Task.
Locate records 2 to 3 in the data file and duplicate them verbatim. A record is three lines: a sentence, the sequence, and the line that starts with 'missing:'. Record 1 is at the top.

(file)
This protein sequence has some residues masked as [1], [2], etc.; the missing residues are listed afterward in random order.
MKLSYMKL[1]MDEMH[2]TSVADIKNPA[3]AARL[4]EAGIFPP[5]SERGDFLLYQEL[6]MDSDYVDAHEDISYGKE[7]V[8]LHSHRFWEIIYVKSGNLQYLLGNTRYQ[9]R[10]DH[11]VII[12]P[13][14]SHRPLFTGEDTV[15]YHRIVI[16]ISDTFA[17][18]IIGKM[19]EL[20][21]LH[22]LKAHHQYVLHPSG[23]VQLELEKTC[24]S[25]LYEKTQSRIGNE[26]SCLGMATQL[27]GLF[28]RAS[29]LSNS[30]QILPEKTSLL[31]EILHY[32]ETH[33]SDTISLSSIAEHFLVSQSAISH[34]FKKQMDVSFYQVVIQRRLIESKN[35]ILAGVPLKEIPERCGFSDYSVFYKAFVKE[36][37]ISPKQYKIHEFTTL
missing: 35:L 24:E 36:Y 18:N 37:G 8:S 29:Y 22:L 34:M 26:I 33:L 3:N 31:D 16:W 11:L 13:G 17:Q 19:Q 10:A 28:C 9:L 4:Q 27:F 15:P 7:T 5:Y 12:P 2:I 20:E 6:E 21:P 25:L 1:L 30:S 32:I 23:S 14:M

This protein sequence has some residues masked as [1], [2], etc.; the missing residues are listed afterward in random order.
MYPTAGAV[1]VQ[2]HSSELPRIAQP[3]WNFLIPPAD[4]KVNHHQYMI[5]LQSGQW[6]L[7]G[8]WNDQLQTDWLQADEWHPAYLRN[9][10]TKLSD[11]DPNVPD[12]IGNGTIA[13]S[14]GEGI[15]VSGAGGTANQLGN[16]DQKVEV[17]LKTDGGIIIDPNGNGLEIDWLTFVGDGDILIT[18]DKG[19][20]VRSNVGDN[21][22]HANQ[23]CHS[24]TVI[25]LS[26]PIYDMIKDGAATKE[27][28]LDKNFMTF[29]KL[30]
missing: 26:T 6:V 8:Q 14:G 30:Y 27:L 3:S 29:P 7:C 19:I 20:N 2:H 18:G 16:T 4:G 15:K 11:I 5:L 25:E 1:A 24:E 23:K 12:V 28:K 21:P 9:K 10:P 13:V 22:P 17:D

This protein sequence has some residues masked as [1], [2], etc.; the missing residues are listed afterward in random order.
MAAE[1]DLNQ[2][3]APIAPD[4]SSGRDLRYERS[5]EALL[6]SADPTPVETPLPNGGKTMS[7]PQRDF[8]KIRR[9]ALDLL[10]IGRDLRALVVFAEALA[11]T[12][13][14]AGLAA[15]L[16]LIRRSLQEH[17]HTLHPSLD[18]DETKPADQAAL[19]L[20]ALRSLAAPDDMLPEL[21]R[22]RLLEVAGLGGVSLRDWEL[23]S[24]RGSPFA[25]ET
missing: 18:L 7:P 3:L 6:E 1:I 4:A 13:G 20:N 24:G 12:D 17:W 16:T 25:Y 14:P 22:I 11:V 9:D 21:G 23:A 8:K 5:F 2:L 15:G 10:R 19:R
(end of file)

This protein sequence has some residues masked as [1], [2], etc.; the missing residues are listed afterward in random order.
MYPTAGAV[1]VQ[2]HSSELPRIAQP[3]WNFLIPPAD[4]KVNHHQYMI[5]LQSGQW[6]L[7]G[8]WNDQLQTDWLQADEWHPAYLRN[9][10]TKLSD[11]DPNVPD[12]IGNGTIA[13]S[14]GEGI[15]VSGAGGTANQLGN[16]DQKVEV[17]LKTDGGIIIDPNGNGLEIDWLTFVGDGDILIT[18]DKG[19][20]VRSNVGDN[21][22]HANQ[23]CHS[24]TVI[25]LS[26]PIYDMIKDGAATKE[27][28]LDKNFMTF[29]KL[30]
missing: 26:T 6:V 8:Q 14:G 30:Y 27:L 3:S 29:P 7:C 19:I 20:N 2:H 18:G 16:T 4:G 15:K 11:I 5:L 25:E 1:A 24:E 23:K 12:V 28:K 21:P 9:K 10:P 13:V 22:P 17:D

This protein sequence has some residues masked as [1], [2], etc.; the missing residues are listed afterward in random order.
MAAE[1]DLNQ[2][3]APIAPD[4]SSGRDLRYERS[5]EALL[6]SADPTPVETPLPNGGKTMS[7]PQRDF[8]KIRR[9]ALDLL[10]IGRDLRALVVFAEALA[11]T[12][13][14]AGLAA[15]L[16]LIRRSLQEH[17]HTLHPSLD[18]DETKPADQAAL[19]L[20]ALRSLAAPDDMLPEL[21]R[22]RLLEVAGLGGVSLRDWEL[23]S[24]RGSPFA[25]ET
missing: 18:L 7:P 3:L 6:E 1:I 4:A 13:G 20:N 24:G 12:D 17:W 16:T 25:Y 14:P 22:I 11:V 9:D 21:G 23:A 8:K 5:F 2:L 15:G 10:R 19:R